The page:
Understanding the Trinity
What is the Biblical proof for the Trinity – God being three in one? There are numerous passages in the Bible that hint at the Trinity – the great ‘I am’ saying in John’s gospel where Jesus uses the sacred name of Yahweh to describe himself and scenes such as St Peter saying ‘You are the Christ, the Holy Son of God’ in answer to Jesus’ question over who the disciples thought him to be. But these sayings are unclear, circumstantial, open to interpretation. The word ‘Christ’ didn’t mean then what it does now and being a Son of God was an honour shared by Kings and wise men. The stories and phrases in the New Testament that attest to Jesus having divine attributes certainly don’t describe the Trinity as it came to be understood where God is three persons, of equal nature, consubstantial, coeternal, of one Being. No where in the Bible does. Apart from one place 1 John 5 7. And this monumental passage reads ‘ For there are three that bear record in heaven, the Father, the Word, and the Holy Ghost: and these three are one.’
This verse alone is the only place where the Trinity is formulated in a recognisable, unambiguous way. And it is almost certainly wrong.
Leuven 1516 and Erasmus is changing Biblical scholarship. For centuries the Western world had been following the Latin vulgate version of the Bible, largely translated by Jerome in the 4th century. But Erasmus taught himself Greek – borrowing money from friends and family to do so. And when he was sufficiently fluent he went back to the earliest Greek Manuscripts and translated them all over again, remaining true to the earlier manuscripts when errors had occurred in the Vulgate, copied over the previous 1000 years by men who were ‘half taught and half asleep’. And lo and behold – what did he find? The all-important Trinitarian text – the so called Johanine comma – was not there in the Greek. Not anywhere. He just couldn’t find it in all the manuscripts he consulted, so Erasmus, being Erasmus left it out. The resulting edition caused a furore and the great man hastily re-inserted it for his 3rd edition published in 1522 but the debate had started and it has raged ever since. In 1927 the Catholic Church officially cast doubt on the authenticity of the Johanine comma and most modern editions of the Bible now leave it out.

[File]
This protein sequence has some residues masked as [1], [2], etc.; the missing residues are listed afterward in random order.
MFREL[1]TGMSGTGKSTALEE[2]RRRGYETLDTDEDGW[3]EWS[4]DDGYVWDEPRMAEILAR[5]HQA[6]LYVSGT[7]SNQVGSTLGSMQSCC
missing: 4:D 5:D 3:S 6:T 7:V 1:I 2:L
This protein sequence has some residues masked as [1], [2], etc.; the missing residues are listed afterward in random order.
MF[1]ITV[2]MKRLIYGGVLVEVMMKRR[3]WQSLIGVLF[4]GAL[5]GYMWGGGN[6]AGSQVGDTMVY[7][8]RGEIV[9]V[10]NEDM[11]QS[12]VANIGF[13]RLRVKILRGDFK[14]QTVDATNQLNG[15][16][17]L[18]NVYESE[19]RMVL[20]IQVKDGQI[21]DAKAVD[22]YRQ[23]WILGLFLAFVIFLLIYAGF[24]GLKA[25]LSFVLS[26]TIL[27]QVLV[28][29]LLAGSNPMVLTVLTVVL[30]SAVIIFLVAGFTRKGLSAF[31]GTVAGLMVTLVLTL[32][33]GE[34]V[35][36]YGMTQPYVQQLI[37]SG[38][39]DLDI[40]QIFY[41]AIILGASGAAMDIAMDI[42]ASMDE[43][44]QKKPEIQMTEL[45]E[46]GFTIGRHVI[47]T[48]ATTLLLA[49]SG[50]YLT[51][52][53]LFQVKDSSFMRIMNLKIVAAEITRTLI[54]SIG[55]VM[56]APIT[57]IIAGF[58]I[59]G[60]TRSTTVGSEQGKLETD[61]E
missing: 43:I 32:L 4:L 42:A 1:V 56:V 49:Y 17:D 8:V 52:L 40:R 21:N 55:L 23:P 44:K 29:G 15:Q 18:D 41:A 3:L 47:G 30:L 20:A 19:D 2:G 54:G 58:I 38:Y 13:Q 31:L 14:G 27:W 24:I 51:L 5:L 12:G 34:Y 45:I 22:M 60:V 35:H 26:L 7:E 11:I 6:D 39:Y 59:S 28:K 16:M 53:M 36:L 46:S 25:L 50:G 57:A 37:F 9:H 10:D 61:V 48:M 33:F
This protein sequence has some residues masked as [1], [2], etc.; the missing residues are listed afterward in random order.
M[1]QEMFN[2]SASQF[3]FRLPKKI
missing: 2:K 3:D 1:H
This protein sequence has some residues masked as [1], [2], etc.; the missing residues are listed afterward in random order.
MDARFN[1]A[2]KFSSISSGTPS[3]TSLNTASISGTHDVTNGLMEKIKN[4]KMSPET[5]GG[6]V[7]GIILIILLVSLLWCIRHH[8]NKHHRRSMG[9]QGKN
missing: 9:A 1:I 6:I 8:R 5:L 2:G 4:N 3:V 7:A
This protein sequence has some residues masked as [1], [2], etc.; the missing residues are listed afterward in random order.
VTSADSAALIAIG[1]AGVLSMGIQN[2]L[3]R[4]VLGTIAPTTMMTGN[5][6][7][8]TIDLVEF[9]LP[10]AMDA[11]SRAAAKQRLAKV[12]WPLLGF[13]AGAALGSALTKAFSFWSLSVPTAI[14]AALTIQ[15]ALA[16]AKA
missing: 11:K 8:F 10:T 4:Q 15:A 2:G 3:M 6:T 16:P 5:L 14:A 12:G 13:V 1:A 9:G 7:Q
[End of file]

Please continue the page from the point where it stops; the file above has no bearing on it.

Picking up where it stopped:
So when your students are debating the development of the Trinity they should be informed about this fascinating nugget. The Trinity is not nearly as clear as everyone assumes it is and it is almost certainly not Biblical doctrine.